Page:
Phoebe Cary Quote
There is no absurdity so palpable but that it may be firmly planted in the human head if you only begin to inculcate it before the age of five, by constantly repeating it with an air of great solemnit...
Phoebe Cary was born on September 4, 1824, in Mount Healthy, Ohio, near Cincinnati, and she and her sister Alice were raised on the Clovernook farm in what is now North College Hill, Ohio. While they were raised in a Universalist household and held political and religious views that were liberal and reformist, they often attended Methodist, Presbyterian, and Congregationalist services and were friendly with ministers of all these denominations and others.While they occasionally attended school, the sisters were often needed to work at home and so were largely self-educated. The sisters' mother died in 1835 and two years afterwards their father married again. Their stepmother was wholly unsympathetic regarding their literary aspirations. For their part, while they were ready and willing to aid to the full extent of their strength in household labour; the sisters persisted in a determination to study and write when the day's work was done. Sometimes they were refused the use of candles to the extent of their wishes and the device of a saucer of lard with a bit of rag for a wick was their only light after the rest of the family had retired.More outgoing than her sister, Cary was a champion of women's rights and for a short time edited Revolution, a newspaper published by Susan B. Anthony. In 1848, their poetry was published in the anthology Female Poets of America edited by Rufus Wilmot Griswold and with his help, Poems of Alice and Phoebe Cary was published in 1849. Poet John Greenleaf Whittier had been invited to provide a preface; but refused. He believed their poetry did not need his endorsement and also noted a general dislike for prefaces as a method to "pass off by aid of a known name, what otherwise would not pass current".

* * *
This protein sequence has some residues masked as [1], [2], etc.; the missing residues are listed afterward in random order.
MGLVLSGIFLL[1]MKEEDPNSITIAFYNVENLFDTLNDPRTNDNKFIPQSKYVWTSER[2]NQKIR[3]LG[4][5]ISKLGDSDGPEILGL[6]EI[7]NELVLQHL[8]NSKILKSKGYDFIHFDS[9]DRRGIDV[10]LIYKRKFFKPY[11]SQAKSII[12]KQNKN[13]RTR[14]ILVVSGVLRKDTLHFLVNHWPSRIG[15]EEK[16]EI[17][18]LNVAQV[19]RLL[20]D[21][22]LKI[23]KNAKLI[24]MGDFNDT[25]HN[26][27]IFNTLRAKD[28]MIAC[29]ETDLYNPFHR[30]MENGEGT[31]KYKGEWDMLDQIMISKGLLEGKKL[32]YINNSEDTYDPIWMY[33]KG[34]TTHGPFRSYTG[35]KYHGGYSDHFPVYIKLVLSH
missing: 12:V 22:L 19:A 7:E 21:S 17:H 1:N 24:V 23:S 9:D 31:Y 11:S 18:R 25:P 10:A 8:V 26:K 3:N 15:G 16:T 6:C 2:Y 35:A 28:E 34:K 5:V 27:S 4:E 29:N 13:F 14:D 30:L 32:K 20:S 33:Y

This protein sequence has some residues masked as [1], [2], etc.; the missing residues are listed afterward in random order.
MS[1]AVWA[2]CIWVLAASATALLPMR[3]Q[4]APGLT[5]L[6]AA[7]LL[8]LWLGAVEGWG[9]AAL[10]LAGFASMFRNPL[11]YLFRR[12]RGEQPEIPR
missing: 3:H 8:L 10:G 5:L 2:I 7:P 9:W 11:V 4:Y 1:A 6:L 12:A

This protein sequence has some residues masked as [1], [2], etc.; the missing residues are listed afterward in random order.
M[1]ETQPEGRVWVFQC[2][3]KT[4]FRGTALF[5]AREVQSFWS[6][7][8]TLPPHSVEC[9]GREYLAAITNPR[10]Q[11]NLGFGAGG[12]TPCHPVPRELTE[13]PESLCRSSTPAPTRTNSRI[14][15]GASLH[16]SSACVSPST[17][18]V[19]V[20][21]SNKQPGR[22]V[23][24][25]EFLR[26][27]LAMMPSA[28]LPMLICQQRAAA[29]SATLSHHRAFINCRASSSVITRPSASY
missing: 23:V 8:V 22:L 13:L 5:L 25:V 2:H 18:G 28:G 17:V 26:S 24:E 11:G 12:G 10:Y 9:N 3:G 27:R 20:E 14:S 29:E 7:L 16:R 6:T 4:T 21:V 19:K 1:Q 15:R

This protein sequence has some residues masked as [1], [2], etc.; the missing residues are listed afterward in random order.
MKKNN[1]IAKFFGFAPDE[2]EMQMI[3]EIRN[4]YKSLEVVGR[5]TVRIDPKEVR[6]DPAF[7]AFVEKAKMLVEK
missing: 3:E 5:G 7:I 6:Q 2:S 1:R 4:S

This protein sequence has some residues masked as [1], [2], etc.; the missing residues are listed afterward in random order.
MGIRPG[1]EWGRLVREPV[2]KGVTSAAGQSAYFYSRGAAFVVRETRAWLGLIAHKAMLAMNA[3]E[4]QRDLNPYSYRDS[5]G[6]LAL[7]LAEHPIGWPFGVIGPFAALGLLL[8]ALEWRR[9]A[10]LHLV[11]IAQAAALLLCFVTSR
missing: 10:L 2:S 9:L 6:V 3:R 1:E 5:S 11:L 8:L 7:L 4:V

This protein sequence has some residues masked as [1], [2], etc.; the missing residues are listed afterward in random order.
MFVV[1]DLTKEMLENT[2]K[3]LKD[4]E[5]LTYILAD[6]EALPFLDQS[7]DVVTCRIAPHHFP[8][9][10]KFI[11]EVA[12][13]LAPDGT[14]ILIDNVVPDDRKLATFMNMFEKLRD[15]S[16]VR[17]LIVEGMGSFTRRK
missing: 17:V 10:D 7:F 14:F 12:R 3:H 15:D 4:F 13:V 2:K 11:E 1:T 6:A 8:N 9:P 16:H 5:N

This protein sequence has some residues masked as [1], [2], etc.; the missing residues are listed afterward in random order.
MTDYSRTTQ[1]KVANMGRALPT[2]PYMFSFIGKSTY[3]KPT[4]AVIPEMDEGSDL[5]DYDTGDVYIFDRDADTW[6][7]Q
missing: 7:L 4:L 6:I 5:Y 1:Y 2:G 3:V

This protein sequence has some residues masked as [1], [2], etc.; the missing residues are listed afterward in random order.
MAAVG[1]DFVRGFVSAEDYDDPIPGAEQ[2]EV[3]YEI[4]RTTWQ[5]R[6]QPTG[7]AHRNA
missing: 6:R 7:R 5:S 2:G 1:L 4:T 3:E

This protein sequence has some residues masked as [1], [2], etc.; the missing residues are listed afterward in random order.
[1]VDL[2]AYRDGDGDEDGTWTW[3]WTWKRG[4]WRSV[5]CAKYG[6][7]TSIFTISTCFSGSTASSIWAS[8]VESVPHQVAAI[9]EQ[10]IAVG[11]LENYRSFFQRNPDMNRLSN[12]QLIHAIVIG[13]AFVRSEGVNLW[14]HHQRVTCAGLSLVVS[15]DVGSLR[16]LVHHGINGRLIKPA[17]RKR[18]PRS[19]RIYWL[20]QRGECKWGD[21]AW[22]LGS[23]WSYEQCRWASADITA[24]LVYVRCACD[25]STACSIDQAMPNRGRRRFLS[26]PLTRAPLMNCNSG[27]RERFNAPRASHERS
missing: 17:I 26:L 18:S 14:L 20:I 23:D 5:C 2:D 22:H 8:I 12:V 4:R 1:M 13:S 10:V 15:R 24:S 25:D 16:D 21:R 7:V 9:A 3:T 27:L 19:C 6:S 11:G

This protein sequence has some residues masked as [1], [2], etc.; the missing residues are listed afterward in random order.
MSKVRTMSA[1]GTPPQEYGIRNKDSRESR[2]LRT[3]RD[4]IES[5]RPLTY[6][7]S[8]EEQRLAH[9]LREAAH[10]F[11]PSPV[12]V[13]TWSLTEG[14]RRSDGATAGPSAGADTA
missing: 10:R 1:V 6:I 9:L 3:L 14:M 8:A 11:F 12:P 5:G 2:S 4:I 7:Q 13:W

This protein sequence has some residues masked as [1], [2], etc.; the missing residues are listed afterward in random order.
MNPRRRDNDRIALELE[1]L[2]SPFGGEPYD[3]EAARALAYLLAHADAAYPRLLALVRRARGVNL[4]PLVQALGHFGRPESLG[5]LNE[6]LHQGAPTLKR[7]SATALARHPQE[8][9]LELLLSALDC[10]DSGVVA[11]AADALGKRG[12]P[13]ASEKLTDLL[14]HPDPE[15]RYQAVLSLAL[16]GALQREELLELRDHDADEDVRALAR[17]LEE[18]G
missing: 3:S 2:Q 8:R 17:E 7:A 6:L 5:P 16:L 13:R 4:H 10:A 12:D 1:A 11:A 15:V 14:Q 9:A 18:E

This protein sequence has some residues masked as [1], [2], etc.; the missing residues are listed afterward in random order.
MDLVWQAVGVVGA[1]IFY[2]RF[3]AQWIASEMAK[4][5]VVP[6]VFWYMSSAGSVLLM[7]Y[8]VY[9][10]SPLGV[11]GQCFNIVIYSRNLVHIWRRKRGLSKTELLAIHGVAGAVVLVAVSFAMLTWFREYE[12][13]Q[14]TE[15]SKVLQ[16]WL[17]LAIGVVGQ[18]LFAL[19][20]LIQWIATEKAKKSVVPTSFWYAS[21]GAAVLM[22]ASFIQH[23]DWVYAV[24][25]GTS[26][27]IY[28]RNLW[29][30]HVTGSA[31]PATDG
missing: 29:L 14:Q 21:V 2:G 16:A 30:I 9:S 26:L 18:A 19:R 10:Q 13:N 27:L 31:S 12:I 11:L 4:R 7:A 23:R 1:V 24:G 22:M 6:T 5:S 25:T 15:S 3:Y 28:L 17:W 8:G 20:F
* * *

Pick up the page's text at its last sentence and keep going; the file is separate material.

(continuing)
The sisters' anthology garnered much acclaim, and in 1850 they moved to New York City. There, they often hosted evening receptions on Sundays, some of which were attended by well-known figures such as P. T. Barnum, John Greenleaf Whittier and Elizabeth Cady Stanton. While in New York, Phoebe published two volumes of exclusively her own poetry: Poems and Parodies and Poems of Faith, Hope and Love. Additionally, her lyrics appeared in many church hymnals, on Sunday School cards and in household scrapbooks. One of her enduring hymns, "Nearer Home" (first line "One sweetly solemn thought"), was often sung at funerals, including Alice's and her own. In hymnals it has long been matched to the tune OZREM, composed in 1850 by Isaac B. Woodbury. Canadian composer Robert Ambrose, nonetheless, in 1876 fashioned a longer, more choral tune, specifically for Cary's lyrics. The Cary–Ambrose score became one of the most popular and widely selling pieces of sheet music in the 19th century.
In the joint housekeeping in New York, Phoebe took, from choice (Alice being for many years an invalid), the larger share of the household duties, and hence found less leisure for literary labor. She wrote very little prose, and her poetry was so different in style, so much more buoyant in tone and independent in manner, that the verses of one sister were rarely ascribed to the other.In 1868, Horace Greeley wrote a brief joint biography of Alice and Phebe (as he spelled her name).Alice died in 1871 from tuberculosis; Phoebe died five months later of hepatitis on July 31, 1871, in Newport, Rhode Island. Both sister were buried in Green-Wood Cemetery, Brooklyn, New York.